“Imagine if we did have a school shooting here; [texting] would allow a lot more communication in the building where they’re not putting the children in danger; we don’t want them on the phone, we don’t want the assailants to hear them,” Ennis said.

911 Center Director Rebecca Hafley said another situation where it may be better to text is in reporting a major accident. Hafley said they receive a huge influx of calls when there’s an accident on a busy road, and that if people see a car wreck, it may be better to text 911 so the operators are less overwhelmed and have an easier time finding callers who have more knowledge about the crash.

However, she said they do not condone texting while driving, which is illegal. If someone is driving and has or sees an emergency, they should call 911 or have another person in the car call or text 911.

Another limitation of the service is that people cannot send photos or videos through the texting software. The texting software also does not receive emojis, they come through showing as question marks.

Operators do not use shorthand or texting acronyms like “brb” or “btw.” If someone texts using shorthand or acronyms, operators will ask or verify what they mean.

Hafley said that the Danville 911 Center has had one emergency text since getting the program up on Monday. She said they don’t anticipate too much more 911 usage overall because of the texting service, but she said it’ll depend on what’s happening in the community.

“It’s just another tool in everybody’s toolbelt that we can use for people to get better access to 911,” Hafley said. “It’s always just best to call, even if you can call and get the location out, and set the phone down, we can hear what’s going on.”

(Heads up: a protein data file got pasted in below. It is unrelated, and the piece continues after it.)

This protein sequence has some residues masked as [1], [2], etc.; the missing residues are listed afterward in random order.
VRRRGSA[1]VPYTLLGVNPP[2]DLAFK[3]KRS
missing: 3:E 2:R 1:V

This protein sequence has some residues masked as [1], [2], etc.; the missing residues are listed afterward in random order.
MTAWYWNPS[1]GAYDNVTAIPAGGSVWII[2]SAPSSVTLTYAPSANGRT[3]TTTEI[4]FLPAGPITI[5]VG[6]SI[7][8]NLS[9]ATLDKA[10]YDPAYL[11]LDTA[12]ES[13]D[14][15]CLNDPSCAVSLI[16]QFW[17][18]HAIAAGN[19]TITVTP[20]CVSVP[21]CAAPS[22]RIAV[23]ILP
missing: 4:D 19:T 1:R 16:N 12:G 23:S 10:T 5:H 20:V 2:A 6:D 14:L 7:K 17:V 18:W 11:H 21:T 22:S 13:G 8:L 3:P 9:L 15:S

Ennis said even some of the larger agencies don’t currently receive many texts, but Hafley believes that the Danville Center may receive more texts than other areas because of the Deaf population in the county.

For many years in order to serve the Deaf community, the center has used a Telecommunications Device for the Deaf (TDD), which is a computer that people who are Deaf can use to type to 911. Now, many Deaf people use Sorenson video relay. DHH people can call the video relay with interpreters on the other end, and those interpreters will call 911 and translate the information.

Hafley said there’s a time delay from getting the translations, and that texting 911 may be a better option for those in the Deaf community. However, the 911 center still has TDD and video relay capabilities.

Ennis said the next big thing for 911 may be implementing video calls in future years. Since the arrival of cell phones, 911 centers have constantly had to adapt to new technology. She said that change is good if it helps them serve the community better, and they look forward to keeping adapting.

Screenshot of a test text to 911. After texting, people will receive an immediate pre-typed response asking their location. The bottom three texts are examples of other pre-typed messages to help operators communicate faster.